It is recommended that the statistics course (MATH 105 or MATH 230 or PSYC 210) be completed by the end of the sophomore year. MATH 105 may not be taken for credit after receiving credit for MATH 110 or above. (This includes credit for AP calculus or equivalent.)

Students considering a second economics course should consider courses numbered in the 200s.

All elective courses must be upper-level (numbered 250 and above.) Only one unit of 495 may be counted and a maximum of two units from 490A, 490B, 491, and 495 may be counted toward any major in the Economics department. BUS courses do not count toward the economics major, and ECON courses will not usually count toward the business administration major.

Students must attain a minimum 2.0-grade point average in their major to graduate. Courses eligible to be counted in the major or minor cannot be taken credit/no entry. All pre-requisite courses must be successfully passed with a grade of C- or better to qualify for enrollment in the subsequent course.

A maximum of 13 units of credit in any one discipline (accounting, business, or economics) and 17 total units of credit in the economics department may be counted in the 34 units required for graduation. Additional discipline or department units will result in greater than 34 units required for graduation.

All economics courses (ECON) below the 490 level meet the Social Science distribution requirement (Group I).

A-Levels, International Baccalaureate, Advanced Placement, and Other Credits

Students who pass A-Levels in Economics with a C or better will receive a total of two credits; one for ECON 110 and one general unit of lower-level Economics credit.

Information on credit for International Baccalaureate and Advanced Placement may be found in the Academic Regulations and Procedures section of this Catalog.

Students may use a proficiency examination or an advanced placement examination to meet the requirements of ECON 110. Information on the proficiency examination for ECON 110 will be given during new student orientation. Advanced Placement Rules are listed in the Academic Regulations and Procedures section of this Catalog.

Students who transfer courses to Ohio Wesleyan University should consult with the department chair regarding the appropriate credit to be awarded. If several courses are transferred at less than 1.0 unit (3.75 credits), additional courses may be required. For all majors and minors in the department, a majority of the courses must be completed at OWU.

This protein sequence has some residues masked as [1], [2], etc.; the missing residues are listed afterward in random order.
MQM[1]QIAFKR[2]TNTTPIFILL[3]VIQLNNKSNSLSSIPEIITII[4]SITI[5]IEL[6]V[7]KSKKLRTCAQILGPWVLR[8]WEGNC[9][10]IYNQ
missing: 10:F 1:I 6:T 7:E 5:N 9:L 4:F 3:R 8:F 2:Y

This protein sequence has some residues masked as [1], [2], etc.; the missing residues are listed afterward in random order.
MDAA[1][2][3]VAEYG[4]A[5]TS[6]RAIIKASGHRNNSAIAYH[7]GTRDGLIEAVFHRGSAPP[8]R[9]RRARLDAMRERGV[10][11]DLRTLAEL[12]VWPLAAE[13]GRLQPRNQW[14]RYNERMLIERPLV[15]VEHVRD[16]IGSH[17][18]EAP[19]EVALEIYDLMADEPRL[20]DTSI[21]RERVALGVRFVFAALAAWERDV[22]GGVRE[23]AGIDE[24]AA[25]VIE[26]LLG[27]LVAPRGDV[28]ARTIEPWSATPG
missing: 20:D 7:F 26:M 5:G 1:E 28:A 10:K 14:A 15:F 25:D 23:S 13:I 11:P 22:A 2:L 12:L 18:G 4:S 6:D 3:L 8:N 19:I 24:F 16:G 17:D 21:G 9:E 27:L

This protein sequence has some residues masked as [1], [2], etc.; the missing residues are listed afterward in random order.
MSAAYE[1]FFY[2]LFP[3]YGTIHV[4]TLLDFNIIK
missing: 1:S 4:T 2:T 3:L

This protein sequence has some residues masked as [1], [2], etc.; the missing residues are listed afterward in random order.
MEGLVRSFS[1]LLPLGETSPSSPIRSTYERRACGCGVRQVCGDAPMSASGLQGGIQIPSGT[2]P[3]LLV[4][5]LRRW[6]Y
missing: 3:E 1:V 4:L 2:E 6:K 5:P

Think Big

Undergraduate research is a core part of The OWU Connection, and economics students participate in independent projects and research with faculty mentors throughout the department.

Students can present their research at the annual Student Symposium in the spring.

Go Global

From your first year on campus, you can get off campus with Travel-Learning Courses or study abroad opportunities - key parts of The OWU Connection. Journey to a distant land and immerse yourself in another landscape and culture.

Economics Management Fellows also travel to New York City and Washington, D.C.

Get Real

Build your connections to the professional world with internships in diverse workplaces—from Wall Street to San Francisco investment firms.

The Economics Department offers several exciting internships, including opportunities with the Federal Reserve in Washington, D.C. Economics students frequently participate in internships from coast to coast.

Inspired Teaching

OWU faculties are outstanding scholars and researchers—and passionate teachers. They will push you, challenge you, inspire you, and work with you on your own research and creative projects.

They can even pack a 3-minute lecture with ideas, insight, and imagination. Check out our unique I³ lectures.

Last updated Aug 2018

About the School

Ohio Wesleyan University is a community of people who have an insatiable appetite for life and learning. We are passionate and eager to make connections with the world around us and the world within. ... Read More

Ohio Wesleyan University is a community of people who have an insatiable appetite for life and learning. We are passionate and eager to make connections with the world around us and the world within. Why? Because connecting disparate ideas, perspectives, and experiences fuels innovation and discovery. Our 200-acre campus offers endless opportunities to explore. Pursue them all. Dream up new ideas. Seize mind-blowing and future-shaping opportunities. Fully experience the richness and connectedness of a liberal arts education. Read less